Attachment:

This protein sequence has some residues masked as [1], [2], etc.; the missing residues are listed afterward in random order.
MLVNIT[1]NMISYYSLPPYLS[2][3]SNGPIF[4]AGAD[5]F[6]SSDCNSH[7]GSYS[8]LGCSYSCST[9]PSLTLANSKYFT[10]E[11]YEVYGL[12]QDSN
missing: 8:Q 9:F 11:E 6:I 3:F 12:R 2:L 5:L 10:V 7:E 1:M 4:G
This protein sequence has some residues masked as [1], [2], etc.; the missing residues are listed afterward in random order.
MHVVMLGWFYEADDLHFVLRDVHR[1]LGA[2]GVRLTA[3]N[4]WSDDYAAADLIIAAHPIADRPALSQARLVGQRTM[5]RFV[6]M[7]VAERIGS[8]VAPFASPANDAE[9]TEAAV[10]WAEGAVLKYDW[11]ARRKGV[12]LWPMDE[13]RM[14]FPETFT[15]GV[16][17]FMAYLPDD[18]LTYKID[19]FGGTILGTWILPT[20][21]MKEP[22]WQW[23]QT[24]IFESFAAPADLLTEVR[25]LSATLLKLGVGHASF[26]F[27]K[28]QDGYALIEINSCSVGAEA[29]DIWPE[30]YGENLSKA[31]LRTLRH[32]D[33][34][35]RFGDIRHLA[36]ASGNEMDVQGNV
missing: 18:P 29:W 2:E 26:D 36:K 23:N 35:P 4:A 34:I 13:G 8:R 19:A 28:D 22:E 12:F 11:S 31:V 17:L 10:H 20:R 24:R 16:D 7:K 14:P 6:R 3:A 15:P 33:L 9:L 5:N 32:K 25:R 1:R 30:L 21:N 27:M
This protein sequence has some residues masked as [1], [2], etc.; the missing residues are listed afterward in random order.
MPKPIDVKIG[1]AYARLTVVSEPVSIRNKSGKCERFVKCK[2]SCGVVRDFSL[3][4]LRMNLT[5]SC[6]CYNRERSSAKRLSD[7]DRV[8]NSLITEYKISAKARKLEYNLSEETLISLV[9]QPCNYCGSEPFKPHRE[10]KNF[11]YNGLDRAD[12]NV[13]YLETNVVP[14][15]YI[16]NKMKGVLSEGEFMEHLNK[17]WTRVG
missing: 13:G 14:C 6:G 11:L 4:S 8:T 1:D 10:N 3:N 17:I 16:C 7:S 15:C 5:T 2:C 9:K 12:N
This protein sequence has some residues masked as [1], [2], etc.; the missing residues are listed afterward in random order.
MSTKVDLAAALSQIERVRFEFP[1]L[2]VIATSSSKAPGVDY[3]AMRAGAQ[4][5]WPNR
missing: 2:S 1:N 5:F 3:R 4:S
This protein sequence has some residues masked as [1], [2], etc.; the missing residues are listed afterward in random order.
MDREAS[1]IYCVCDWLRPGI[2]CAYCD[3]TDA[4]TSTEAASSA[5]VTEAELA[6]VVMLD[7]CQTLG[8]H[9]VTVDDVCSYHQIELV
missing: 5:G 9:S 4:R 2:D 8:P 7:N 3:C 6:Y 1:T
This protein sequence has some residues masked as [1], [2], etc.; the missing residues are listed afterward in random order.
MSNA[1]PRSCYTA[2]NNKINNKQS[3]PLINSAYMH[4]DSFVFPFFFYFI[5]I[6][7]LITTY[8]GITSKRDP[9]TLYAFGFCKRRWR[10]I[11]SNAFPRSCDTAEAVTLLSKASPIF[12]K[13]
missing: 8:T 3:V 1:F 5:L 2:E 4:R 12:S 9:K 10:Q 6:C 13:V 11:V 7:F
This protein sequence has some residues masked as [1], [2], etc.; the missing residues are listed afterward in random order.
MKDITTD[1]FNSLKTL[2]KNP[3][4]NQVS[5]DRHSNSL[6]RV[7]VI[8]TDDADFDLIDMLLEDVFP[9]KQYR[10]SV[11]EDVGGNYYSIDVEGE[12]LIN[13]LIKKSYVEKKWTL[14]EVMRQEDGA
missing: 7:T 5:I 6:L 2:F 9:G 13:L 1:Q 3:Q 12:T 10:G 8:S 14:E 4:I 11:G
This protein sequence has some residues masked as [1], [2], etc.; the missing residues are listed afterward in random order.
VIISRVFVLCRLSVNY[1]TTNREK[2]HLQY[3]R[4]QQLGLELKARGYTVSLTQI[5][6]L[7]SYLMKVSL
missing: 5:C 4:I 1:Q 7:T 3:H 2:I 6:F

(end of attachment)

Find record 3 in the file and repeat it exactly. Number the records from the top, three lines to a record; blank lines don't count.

This protein sequence has some residues masked as [1], [2], etc.; the missing residues are listed afterward in random order.
MPKPIDVKIG[1]AYARLTVVSEPVSIRNKSGKCERFVKCK[2]SCGVVRDFSL[3][4]LRMNLT[5]SC[6]CYNRERSSAKRLSD[7]DRV[8]NSLITEYKISAKARKLEYNLSEETLISLV[9]QPCNYCGSEPFKPHRE[10]KNF[11]YNGLDRAD[12]NV[13]YLETNVVP[14][15]YI[16]NKMKGVLSEGEFMEHLNK[17]WTRVG
missing: 13:G 14:C 6:G 11:L 4:S 8:T 1:D 10:N 3:N 17:I 16:C 7:S 15:C 5:T 2:C 9:K 12:N